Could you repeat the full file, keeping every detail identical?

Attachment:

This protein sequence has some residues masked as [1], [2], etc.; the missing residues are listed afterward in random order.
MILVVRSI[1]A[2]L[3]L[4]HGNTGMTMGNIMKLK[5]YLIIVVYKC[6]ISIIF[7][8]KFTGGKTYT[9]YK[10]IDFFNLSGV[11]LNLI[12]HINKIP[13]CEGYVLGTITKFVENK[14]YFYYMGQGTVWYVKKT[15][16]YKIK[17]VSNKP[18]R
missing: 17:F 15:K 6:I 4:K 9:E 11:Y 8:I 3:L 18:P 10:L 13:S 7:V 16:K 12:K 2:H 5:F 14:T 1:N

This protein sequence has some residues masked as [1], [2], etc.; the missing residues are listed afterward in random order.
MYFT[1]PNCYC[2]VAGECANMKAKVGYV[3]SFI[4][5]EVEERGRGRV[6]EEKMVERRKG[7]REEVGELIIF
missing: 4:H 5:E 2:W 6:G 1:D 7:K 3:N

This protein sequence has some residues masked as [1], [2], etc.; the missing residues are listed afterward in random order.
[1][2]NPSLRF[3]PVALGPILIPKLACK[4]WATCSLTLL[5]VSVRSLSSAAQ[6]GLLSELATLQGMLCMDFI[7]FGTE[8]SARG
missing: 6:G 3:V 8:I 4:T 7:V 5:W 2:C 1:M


This protein sequence has some residues masked as [1], [2], etc.; the missing residues are listed afterward in random order.
MILVVRSI[1]A[2]L[3]L[4]HGNTGMTMGNIMKLK[5]YLIIVVYKC[6]ISIIF[7][8]KFTGGKTYT[9]YK[10]IDFFNLSGV[11]LNLI[12]HINKIP[13]CEGYVLGTITKFVENK[14]YFYYMGQGTVWYVKKT[15][16]YKIK[17]VSNKP[18]R
missing: 17:F 15:K 6:I 4:K 9:E 11:Y 8:I 3:L 18:P 10:L 13:S 7:V 16:K 12:K 2:H 5:F 14:T 1:N

This protein sequence has some residues masked as [1], [2], etc.; the missing residues are listed afterward in random order.
MYFT[1]PNCYC[2]VAGECANMKAKVGYV[3]SFI[4][5]EVEERGRGRV[6]EEKMVERRKG[7]REEVGELIIF
missing: 4:H 5:E 2:W 6:G 1:D 7:K 3:N

This protein sequence has some residues masked as [1], [2], etc.; the missing residues are listed afterward in random order.
[1][2]NPSLRF[3]PVALGPILIPKLACK[4]WATCSLTLL[5]VSVRSLSSAAQ[6]GLLSELATLQGMLCMDFI[7]FGTE[8]SARG
missing: 6:G 3:V 8:I 4:T 7:V 5:W 2:C 1:M